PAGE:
Downtown Hartford Living: Here Come the Groceries

The development of downtown Hartford is always of interest to me because I work with clients that contemplate living in the city versus the ‘burbs. Today, the Courant provided some insight on the build-out of the grocery store in the Hartford 21 building on Trumbull Street. Soon, I will finally have a better answer to, “Where is the nearest grocery store?” when asked by a customer. At this point I tell them 3 options, Wethersfield, the western edge of Hartford, or West Hartford. All require them to get in a car and drive. There is no real walkable option if they choose to buy or rent in downtown Hartford. This, coupled with the fact that there is a dearth of other retail shopping downtown, typically leads them to focus their search in the suburbs. As a resident of Hartford, I find this frustrating.

As the article points out, what we really have going on here is the chicken-and-egg dilemma. Retailers don’t want to invest in a space where there is not a substantial residential base to support their stores. And residents don’t want to invest in housing in an area where there is a lack of even the most basic necessities. In this case, no grocery store and *gasp* a Starbucks with limited weekend hours. Eeek!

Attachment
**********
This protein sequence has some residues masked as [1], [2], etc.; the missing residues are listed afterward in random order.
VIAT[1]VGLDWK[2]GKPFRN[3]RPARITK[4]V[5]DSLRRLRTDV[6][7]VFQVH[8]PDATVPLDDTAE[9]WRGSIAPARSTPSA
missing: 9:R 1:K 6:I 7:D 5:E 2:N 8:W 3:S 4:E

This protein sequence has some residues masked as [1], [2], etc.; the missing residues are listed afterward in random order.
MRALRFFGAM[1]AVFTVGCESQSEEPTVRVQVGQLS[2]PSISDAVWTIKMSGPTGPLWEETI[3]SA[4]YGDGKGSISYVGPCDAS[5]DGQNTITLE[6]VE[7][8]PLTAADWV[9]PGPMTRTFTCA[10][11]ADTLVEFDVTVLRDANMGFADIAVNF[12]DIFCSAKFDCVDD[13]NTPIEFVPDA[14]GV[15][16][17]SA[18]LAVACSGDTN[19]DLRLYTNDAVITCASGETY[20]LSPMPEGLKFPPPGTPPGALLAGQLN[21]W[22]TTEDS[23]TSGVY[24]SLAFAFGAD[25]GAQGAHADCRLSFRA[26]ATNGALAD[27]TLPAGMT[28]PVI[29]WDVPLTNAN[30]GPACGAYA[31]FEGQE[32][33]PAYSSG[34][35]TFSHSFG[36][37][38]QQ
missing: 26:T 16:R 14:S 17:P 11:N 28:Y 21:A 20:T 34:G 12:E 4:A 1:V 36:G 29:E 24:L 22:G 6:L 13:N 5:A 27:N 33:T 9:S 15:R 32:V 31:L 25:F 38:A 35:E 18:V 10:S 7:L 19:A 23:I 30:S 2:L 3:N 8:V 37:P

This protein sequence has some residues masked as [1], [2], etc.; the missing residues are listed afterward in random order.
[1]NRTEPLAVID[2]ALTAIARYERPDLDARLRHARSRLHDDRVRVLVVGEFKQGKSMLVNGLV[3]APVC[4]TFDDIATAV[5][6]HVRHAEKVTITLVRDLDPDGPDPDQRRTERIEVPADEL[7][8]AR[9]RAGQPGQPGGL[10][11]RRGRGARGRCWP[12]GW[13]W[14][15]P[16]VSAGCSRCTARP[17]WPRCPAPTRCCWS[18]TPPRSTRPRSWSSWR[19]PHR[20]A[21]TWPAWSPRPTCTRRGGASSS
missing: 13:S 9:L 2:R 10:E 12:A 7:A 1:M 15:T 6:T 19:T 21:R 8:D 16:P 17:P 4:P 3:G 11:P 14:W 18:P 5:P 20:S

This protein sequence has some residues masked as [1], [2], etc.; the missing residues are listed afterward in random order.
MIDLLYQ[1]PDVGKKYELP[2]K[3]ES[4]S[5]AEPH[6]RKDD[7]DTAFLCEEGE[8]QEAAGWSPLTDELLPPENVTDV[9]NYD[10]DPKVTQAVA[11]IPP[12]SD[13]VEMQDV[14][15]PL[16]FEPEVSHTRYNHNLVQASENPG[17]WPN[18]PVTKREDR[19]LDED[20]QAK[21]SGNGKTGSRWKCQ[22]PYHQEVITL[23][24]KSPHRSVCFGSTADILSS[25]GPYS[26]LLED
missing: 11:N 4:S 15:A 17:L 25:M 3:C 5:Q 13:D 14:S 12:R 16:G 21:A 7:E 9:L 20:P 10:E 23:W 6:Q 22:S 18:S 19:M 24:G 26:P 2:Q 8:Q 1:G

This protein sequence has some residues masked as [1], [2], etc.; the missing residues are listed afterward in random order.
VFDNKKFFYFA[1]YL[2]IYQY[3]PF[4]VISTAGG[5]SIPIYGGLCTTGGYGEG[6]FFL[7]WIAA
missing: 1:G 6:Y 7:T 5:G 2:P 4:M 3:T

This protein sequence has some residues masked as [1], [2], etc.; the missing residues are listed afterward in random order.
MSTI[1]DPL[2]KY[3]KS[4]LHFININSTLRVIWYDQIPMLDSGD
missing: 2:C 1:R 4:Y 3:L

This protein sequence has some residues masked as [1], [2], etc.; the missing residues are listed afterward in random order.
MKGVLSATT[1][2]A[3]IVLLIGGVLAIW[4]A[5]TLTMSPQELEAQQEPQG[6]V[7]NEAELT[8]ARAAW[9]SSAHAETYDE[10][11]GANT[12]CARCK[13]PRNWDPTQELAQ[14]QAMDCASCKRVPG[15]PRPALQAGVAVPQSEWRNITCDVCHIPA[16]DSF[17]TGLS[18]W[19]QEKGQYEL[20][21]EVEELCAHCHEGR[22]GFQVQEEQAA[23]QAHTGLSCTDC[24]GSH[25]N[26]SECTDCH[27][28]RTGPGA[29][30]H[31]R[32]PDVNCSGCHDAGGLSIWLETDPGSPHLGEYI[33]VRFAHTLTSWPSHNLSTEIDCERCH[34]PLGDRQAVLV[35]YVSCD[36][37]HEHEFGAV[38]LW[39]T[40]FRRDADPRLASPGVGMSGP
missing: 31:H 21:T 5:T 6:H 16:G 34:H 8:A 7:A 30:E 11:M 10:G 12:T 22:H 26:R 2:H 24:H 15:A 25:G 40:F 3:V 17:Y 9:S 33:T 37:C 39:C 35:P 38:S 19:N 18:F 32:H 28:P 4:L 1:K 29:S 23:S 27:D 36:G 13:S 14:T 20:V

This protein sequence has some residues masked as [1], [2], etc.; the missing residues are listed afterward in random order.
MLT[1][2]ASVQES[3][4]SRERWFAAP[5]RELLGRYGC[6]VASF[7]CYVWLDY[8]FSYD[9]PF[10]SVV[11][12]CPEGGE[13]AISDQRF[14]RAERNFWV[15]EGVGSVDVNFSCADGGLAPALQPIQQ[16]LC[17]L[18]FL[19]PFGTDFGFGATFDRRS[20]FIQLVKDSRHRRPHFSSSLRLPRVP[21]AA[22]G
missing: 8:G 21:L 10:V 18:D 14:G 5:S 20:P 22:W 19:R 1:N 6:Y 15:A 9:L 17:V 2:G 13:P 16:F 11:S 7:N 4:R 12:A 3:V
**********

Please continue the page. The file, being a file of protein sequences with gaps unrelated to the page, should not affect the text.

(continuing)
So, kudos to developer Lawrence R. Gottesdiener for sinking $2 million of his dough into the store build-out when the agreement with Bliss Market didn’t work out. I, and I’m sure all of the residents in downtown Hartford, will anxiously await the announcement of who will operate the store.

On a side note, I found one quote striking and it caused me to wonder, is downtown Hartford being rebuilt to attract only, as Gottesdiener was quoted as saying “…the affluent…the sexy people, the wealthy people.”

Doesn’t this severely limit the size of the pie of who can afford to buy or rent in downtown Hartford and consequently support a retail base? Wouldn’t stores be more inclined to open in an area where there is a diversity of housing/rental prices, not just high end, because it would mean the potential for a wider range of customers? It seems that the chicken-and-egg dilemma is exacerbated when the target market is so focused.

Just some food for thought…